We Go Far Back in Time:
The Letters of Earle Birney and Al Purdy, 1947-1987
Edited by Nicholas Bradley
480 pages, $39.95
Reviewed by Candace Fertile
Being able to read the private correspondence of two notable Canadian poets feels a bit like getting away with something, even though Earle Birney and Al Purdy were well aware that eventually their letters would be read by others. At least, they hoped that would happen; both were intent on squeezing as much money as possible out of their writing through publishing and the selling of manuscripts to archives. Purdy, in particular, was conscious of the need to create income as, unlike Birney, he was not a professor.
Purdy starts the exchange when he submits poems to Canadian Poetry Magazine, then edited by Birney. Fourteen years younger than Birney and an autodidact, Purdy initiates a discussion about poetry which quickly develops into friendship and continues for 40 years. The two men don’t always agree or get along, but they had much in common apart from poetry. They admired each other’s poems. They loved to travel. They both loved to drink. They loved women, lots of women, and their testosterone-fueled excesses and sophomoric jokes quickly become tiresome. But they were men of their time, I guess, and probably not much has changed except that university professors are now perhaps a bit more reticent to pounce on their students.
The editor, Nicholas Bradley, who is a professor in the Department of English at UVic (and recently named William Lyon MacKenzie King Junior Visiting Professor of Canadian Studies at Harvard University), has done a monumental job in compiling this book. Perhaps the simplest way to indicate the amount of work he did is to remark on the number of footnotes: 947. And these footnotes are full of helpful, if not essential, information.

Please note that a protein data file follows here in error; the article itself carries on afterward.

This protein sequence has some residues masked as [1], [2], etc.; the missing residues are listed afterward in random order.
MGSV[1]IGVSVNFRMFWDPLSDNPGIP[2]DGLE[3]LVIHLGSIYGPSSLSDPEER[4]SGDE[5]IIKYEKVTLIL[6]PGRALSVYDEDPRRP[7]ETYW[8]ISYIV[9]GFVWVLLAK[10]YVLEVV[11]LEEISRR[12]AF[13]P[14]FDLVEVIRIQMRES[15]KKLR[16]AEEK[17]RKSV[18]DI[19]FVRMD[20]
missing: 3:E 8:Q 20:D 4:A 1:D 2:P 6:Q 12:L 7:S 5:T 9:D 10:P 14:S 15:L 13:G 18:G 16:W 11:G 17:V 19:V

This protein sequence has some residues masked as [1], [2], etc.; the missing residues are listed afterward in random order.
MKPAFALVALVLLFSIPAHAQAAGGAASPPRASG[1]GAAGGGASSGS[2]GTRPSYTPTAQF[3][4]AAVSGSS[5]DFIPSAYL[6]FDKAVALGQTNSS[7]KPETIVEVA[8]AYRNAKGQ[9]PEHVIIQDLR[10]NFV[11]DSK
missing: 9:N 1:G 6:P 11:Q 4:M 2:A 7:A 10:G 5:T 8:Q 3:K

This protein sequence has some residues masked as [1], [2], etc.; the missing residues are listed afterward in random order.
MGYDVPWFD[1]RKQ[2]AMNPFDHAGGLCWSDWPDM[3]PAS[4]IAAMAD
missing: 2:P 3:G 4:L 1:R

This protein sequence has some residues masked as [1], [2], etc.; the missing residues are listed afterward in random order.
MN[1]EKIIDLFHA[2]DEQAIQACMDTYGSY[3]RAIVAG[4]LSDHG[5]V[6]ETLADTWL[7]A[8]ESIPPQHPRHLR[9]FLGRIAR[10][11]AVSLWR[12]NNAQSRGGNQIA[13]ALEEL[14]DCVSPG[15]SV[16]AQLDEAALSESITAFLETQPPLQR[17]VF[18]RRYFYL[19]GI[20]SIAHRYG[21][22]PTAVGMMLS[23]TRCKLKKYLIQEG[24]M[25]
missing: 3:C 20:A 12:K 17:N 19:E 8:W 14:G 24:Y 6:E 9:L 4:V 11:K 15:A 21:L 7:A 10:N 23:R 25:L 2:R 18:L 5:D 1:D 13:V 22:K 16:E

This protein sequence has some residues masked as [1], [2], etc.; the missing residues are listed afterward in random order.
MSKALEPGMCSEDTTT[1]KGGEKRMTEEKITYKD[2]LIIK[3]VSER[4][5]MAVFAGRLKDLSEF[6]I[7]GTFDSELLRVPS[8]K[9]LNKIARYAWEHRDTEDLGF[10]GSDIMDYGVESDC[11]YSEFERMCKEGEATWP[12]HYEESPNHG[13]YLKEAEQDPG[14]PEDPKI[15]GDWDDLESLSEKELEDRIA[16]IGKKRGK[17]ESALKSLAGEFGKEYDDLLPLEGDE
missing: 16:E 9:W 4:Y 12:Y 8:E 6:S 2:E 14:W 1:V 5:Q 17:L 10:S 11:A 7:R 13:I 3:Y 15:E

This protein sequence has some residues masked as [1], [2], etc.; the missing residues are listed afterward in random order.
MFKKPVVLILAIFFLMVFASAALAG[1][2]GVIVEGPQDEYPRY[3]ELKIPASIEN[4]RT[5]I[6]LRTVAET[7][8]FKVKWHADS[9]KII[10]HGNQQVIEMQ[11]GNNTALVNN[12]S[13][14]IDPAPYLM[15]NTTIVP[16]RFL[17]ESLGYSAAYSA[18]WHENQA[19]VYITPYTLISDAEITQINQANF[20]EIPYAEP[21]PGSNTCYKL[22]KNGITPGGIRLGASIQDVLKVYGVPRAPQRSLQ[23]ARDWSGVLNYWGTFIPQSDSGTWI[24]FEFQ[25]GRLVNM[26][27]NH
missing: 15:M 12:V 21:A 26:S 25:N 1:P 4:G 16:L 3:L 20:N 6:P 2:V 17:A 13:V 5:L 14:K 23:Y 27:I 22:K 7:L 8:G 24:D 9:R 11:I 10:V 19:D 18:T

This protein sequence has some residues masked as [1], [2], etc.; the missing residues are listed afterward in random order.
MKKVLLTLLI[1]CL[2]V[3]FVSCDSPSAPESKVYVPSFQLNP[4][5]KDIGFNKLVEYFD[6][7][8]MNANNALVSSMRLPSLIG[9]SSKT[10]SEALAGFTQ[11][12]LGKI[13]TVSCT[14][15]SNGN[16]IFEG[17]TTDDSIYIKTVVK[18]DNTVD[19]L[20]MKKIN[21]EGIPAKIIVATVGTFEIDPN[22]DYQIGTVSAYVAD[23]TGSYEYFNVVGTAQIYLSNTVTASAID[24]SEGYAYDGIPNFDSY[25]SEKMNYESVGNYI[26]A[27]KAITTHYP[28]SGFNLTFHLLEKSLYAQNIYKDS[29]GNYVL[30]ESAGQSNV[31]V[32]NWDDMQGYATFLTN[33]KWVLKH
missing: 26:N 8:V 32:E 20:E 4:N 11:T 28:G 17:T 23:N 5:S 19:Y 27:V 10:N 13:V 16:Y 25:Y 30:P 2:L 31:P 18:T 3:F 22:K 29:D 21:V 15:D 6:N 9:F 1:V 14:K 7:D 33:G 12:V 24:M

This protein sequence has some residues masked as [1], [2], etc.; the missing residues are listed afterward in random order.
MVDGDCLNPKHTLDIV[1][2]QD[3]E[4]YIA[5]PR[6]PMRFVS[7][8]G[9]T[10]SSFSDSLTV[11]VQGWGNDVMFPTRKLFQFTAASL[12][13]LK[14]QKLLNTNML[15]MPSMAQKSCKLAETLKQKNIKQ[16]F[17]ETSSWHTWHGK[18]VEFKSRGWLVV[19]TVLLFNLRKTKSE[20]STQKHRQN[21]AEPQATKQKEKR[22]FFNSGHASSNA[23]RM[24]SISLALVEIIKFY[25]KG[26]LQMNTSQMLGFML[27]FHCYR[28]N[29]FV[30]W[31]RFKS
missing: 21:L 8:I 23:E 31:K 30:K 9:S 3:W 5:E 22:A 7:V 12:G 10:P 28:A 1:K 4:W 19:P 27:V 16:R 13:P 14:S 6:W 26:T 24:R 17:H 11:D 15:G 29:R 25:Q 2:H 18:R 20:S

Bradley has an immense knowledge of his subjects and a clear understanding of their failures and successes. In his introduction he says, “If We Go Far Back in Time illuminates the poems and serves to sustain interest in them, then the edition will have met its goal.” As Birney and Purdy often commented on each other’s work and included poems in their letters, and I was driven to rummage about in my copies of their work, I think Bradley achieved his goal. Anyone unfamiliar with the poetry is likely to be lost in myriad references.
The meticulously documented letters also reveal the landscape of Canadian writing over four decades: the generally small community of Canadian writers, the utter necessity of the Canada Council, and the problems writers have in trying to make a living (it’s likely much worse now).
But even more than all that, Bradley elevates the role of the scholar. His apparently dogged determination to discover as much as he can about these letters and their writers is a testament to the power of curiosity. Like the best detective, Bradley has tried to lay bare the mysteries while acknowledging that some things may never be completely uncovered. He includes a note on editorial procedures, a timeline of the writers’ lives, a short appendix of undated letters, a short appendix of Purdy’s written comments to others about Birney, a glossary of selected names, a bibliography, an index of titles, and an index of names.
In the age of email, texts, Twitter, Skype, and stuff I have no idea about, such a collection is unlikely to be compiled again. And that is sad.
Reviewer Candace Fertile teaches English at Camosun College.